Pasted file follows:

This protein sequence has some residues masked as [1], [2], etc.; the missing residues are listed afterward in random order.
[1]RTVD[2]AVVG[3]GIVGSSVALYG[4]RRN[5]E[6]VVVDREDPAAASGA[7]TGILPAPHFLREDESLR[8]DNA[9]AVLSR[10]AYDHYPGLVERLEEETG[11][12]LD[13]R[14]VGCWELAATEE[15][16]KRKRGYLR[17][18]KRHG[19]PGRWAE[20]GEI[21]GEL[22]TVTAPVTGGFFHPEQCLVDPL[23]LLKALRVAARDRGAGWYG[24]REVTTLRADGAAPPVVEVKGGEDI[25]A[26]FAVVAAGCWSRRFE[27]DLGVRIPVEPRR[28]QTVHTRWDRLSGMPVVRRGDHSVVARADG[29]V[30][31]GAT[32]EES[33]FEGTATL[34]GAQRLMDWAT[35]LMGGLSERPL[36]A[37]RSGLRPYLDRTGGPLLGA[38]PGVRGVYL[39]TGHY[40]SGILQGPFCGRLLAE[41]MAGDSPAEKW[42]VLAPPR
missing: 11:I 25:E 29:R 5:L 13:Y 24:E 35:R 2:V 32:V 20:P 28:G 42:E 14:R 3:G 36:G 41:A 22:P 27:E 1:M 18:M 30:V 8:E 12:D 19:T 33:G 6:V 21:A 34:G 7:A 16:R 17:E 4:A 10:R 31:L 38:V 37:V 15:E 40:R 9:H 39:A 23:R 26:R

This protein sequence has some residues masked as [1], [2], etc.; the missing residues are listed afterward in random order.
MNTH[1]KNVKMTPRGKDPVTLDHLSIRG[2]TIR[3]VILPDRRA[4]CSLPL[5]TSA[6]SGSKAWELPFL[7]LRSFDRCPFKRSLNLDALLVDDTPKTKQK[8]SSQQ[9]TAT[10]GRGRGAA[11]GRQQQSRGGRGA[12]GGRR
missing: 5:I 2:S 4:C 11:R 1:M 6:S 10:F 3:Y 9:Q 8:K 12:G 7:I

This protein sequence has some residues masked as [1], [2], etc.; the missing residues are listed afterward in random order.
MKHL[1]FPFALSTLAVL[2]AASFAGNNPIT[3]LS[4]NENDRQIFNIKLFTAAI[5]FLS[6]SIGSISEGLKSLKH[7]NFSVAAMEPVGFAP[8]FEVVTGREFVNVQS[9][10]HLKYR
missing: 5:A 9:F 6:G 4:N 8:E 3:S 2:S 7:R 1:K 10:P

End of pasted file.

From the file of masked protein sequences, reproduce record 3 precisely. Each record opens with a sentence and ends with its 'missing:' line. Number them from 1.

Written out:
This protein sequence has some residues masked as [1], [2], etc.; the missing residues are listed afterward in random order.
MKHL[1]FPFALSTLAVL[2]AASFAGNNPIT[3]LS[4]NENDRQIFNIKLFTAAI[5]FLS[6]SIGSISEGLKSLKH[7]NFSVAAMEPVGFAP[8]FEVVTGREFVNVQS[9][10]HLKYR
missing: 5:A 9:F 6:G 4:N 8:E 3:S 2:S 7:R 1:K 10:P